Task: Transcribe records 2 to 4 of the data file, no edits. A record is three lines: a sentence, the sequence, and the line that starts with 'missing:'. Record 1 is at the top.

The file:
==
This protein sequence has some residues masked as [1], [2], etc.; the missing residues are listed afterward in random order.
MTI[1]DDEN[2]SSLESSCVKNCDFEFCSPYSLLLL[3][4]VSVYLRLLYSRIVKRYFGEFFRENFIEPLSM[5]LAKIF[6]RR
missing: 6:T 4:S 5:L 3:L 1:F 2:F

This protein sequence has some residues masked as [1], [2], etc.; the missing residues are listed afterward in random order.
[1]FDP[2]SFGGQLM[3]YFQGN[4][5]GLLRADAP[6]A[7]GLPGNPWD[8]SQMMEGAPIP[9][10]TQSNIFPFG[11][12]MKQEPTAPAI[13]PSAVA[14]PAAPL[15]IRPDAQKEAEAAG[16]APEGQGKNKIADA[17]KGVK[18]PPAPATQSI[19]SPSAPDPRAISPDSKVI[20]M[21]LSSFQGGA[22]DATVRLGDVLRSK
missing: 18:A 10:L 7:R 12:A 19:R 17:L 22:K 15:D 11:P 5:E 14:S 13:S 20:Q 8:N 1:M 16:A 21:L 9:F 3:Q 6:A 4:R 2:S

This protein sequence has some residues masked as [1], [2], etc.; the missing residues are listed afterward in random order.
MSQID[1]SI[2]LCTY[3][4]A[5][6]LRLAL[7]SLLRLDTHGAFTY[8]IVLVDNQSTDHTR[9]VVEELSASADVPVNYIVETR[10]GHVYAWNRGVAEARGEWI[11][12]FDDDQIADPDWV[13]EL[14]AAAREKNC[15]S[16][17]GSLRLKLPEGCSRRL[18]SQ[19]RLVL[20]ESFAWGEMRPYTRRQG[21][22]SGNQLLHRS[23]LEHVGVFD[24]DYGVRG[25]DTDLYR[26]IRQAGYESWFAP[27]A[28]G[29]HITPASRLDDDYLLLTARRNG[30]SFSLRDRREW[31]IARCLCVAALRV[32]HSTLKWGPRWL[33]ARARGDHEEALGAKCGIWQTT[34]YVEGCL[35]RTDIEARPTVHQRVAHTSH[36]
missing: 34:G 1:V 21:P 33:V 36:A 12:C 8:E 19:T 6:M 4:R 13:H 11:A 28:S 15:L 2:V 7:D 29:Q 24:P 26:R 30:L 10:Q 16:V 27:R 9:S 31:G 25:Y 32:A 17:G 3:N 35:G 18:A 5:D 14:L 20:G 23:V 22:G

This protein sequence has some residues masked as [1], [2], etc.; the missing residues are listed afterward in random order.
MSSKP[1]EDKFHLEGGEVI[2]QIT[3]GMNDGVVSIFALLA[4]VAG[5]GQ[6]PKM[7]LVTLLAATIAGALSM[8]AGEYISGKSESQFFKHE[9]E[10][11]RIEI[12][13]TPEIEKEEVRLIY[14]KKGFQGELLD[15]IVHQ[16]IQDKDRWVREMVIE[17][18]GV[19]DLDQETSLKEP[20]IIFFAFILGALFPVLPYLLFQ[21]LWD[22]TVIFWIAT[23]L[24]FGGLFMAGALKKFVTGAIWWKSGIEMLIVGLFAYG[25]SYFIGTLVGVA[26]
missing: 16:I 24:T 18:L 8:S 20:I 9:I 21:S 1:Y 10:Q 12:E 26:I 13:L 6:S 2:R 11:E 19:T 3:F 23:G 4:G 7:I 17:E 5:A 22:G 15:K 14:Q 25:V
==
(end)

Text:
This protein sequence has some residues masked as [1], [2], etc.; the missing residues are listed afterward in random order.
[1]FDP[2]SFGGQLM[3]YFQGN[4][5]GLLRADAP[6]A[7]GLPGNPWD[8]SQMMEGAPIP[9][10]TQSNIFPFG[11][12]MKQEPTAPAI[13]PSAVA[14]PAAPL[15]IRPDAQKEAEAAG[16]APEGQGKNKIADA[17]KGVK[18]PPAPATQSI[19]SPSAPDPRAISPDSKVI[20]M[21]LSSFQGGA[22]DATVRLGDVLRSK
missing: 18:A 10:L 7:R 12:A 19:R 17:L 22:K 15:D 11:P 5:E 14:S 13:S 20:Q 8:N 1:M 16:A 21:L 9:F 3:Q 6:A 4:R 2:S

This protein sequence has some residues masked as [1], [2], etc.; the missing residues are listed afterward in random order.
MSQID[1]SI[2]LCTY[3][4]A[5][6]LRLAL[7]SLLRLDTHGAFTY[8]IVLVDNQSTDHTR[9]VVEELSASADVPVNYIVETR[10]GHVYAWNRGVAEARGEWI[11][12]FDDDQIADPDWV[13]EL[14]AAAREKNC[15]S[16][17]GSLRLKLPEGCSRRL[18]SQ[19]RLVL[20]ESFAWGEMRPYTRRQG[21][22]SGNQLLHRS[23]LEHVGVFD[24]DYGVRG[25]DTDLYR[26]IRQAGYESWFAP[27]A[28]G[29]HITPASRLDDDYLLLTARRNG[30]SFSLRDRREW[31]IARCLCVAALRV[32]HSTLKWGPRWL[33]ARARGDHEEALGAKCGIWQTT[34]YVEGCL[35]RTDIEARPTVHQRVAHTSH[36]
missing: 34:G 1:V 21:P 33:V 36:A 12:C 8:E 19:T 6:M 4:R 13:H 11:A 28:S 15:L 2:V 7:D 29:Q 24:P 26:R 30:L 10:Q 16:V 27:R 9:S 31:G 25:Y 32:A 17:G 3:N 35:G 18:A 5:D 14:L 20:G 23:V 22:G

This protein sequence has some residues masked as [1], [2], etc.; the missing residues are listed afterward in random order.
MSSKP[1]EDKFHLEGGEVI[2]QIT[3]GMNDGVVSIFALLA[4]VAG[5]GQ[6]PKM[7]LVTLLAATIAGALSM[8]AGEYISGKSESQFFKHE[9]E[10][11]RIEI[12][13]TPEIEKEEVRLIY[14]KKGFQGELLD[15]IVHQ[16]IQDKDRWVREMVIE[17][18]GV[19]DLDQETSLKEP[20]IIFFAFILGALFPVLPYLLFQ[21]LWD[22]TVIFWIAT[23]L[24]FGGLFMAGALKKFVTGAIWWKSGIEMLIVGLFAYG[25]SYFIGTLVGVA[26]
missing: 16:I 24:T 18:L 8:S 20:I 9:I 21:S 1:Y 10:Q 12:E 26:I 13:L 6:S 2:R 11:E 19:T 3:F 23:G 4:G 7:I 17:E 5:A 22:G 15:K 14:Q 25:V